The Trap: What Happened to Our Dream of Freedom is a BBC documentary series by British filmmaker Adam Curtis, well known for other documentaries including The Century of the Self and The Power of Nightmares. It began airing on BBC Two on 11 March, 2007.
The series consists of three one-hour programmes which explore the concept and definition of freedom, specifically “how a simplistic model of human beings as self-seeking, almost robotic, creatures led to today’s idea of freedom.” Continue reading
HyperNormalisation tells the extraordinary story of how we got to this strange time of great uncertainty and confusion – where those who are supposed to be in power are paralysed – and have no idea what to do. And, where events keep happening that seem inexplicable and out of control – from Donald Trump to Brexit, the War in Syria, the endless migrant crisis, and random bomb attacks. It explains not only why these chaotic events are happening – but also why we, and our politicians, cannot understand them.
‘The film shows that what has happened is that all of us in the West – not just the politicians and the journalists and the experts, but we ourselves – have retreated into a simplified, and often completely fake version of the world. But because it is all around us, we accept it as normal. Continue reading
Politicians used to have the confidence to tell us stories that made sense of the chaos of world events. But now there are no big stories and politicians react randomly to every new crisis – leaving us bewildered and disorientated.
Bitter Lake is a new, adventurous and epic film by Adam Curtis that explains why the big stories that politicians tell us have become so simplified that we can’t really see the world any longer.
The narrative goes all over the world, America, Britain, Russia and Saudi Arabia – but the country at the heart of it is Afghanistan. Because Afghanistan is the place that has confronted our politicians with the terrible truth – that they cannot understand what is going on any longer. Continue reading
The Century of The Self
4 Part series on how psychoanalitic theory was used by advertisers and governments in an attempt to control the public.
01 Happiness Machines: Edward Bernays and the invention of public relations and modern advertising
02 The Engineering of Consent: How the US Government turned to psychoanalytic principles after WWII as a reaction against the Nazi state. Focusing on the rise and fall of Anna Freud.
03 There Is A Policeman Inside All Our Heads. He Must Be Destroyed: How the reaction against Freudian ideas in the 1950s and 60s ended up making it even easier to control the public
04 Eight People Sipping Wine in Kettering: How the left turned to psychoanalytic principles to regain power in the US and Britain in the 1990s. Continue reading
This is not an easy film to encapsulate, so I’ll leave it to the incomparable Charlie Brooker writing in The Guardian on 20 June 2009:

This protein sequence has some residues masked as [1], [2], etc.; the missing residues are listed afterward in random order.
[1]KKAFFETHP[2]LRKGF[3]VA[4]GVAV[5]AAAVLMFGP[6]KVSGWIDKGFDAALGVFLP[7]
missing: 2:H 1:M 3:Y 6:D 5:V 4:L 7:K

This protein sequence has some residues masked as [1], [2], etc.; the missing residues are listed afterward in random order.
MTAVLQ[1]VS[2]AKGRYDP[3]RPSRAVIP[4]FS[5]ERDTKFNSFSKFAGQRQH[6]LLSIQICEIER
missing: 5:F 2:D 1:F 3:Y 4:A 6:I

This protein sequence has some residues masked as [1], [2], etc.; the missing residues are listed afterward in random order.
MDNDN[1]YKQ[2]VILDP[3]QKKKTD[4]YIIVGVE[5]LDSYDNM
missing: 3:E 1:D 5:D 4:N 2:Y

Adam Curtis has gone a bit mad. The insultingly gifted documentary maker behind The Century Of The Self and The Power Of Nightmares seemed rather quiet of late. In fact, since his 2007 BBC2 series The Trap, his only visible pieces of work were two short (and superb) mini-documentaries he created for my BBC4 series Screenwipe and Newswipe. People kept asking me what he was up to. I assumed he was chipping away at some new documentary which would be announced when he was ready.
He’s ready now. He’s made a new documentary called It Felt Like A Kiss. Except it isn’t just a documentary. It’s also a piece of interactive theatre, with music composed by Damon Albarn and performed by the Kronos Quartet. And it doesn’t take place in a cinema or concert hall, but across five floors of a deserted office block in Manchester. Continue reading
BBC documentary in three parts written and produced by Adam Curtis on the history and influence of the ideologies of Islamic fundamentalism and neoconservatism
Part 1 Baby It’s Cold Outside (originally broadcast on October 20, 2004)
Part 2 The Phantom Victory (originally broadcast on October 27, 2004)
Part 3 The Shadows in the Cave (originally broadcast on November 3, 2004)
Newest series of polemical essay film/documentaries by Adam Curtis is both maddening and occasionally brilliant… frustrating for their reductivism and eliptical approach to complex subjects, but frankly staggering for the allusive leaps of the narrative. Truly inspired selection of music on the soundtrack, also. Anyways:
All Watched Over by Machines of Loving Grace
A series of films by Adam Curtis about how humans have been colonised by the machines they have built. Although we don’t realise it, the way we see everything in the world today is through the eyes of the computers. Continue reading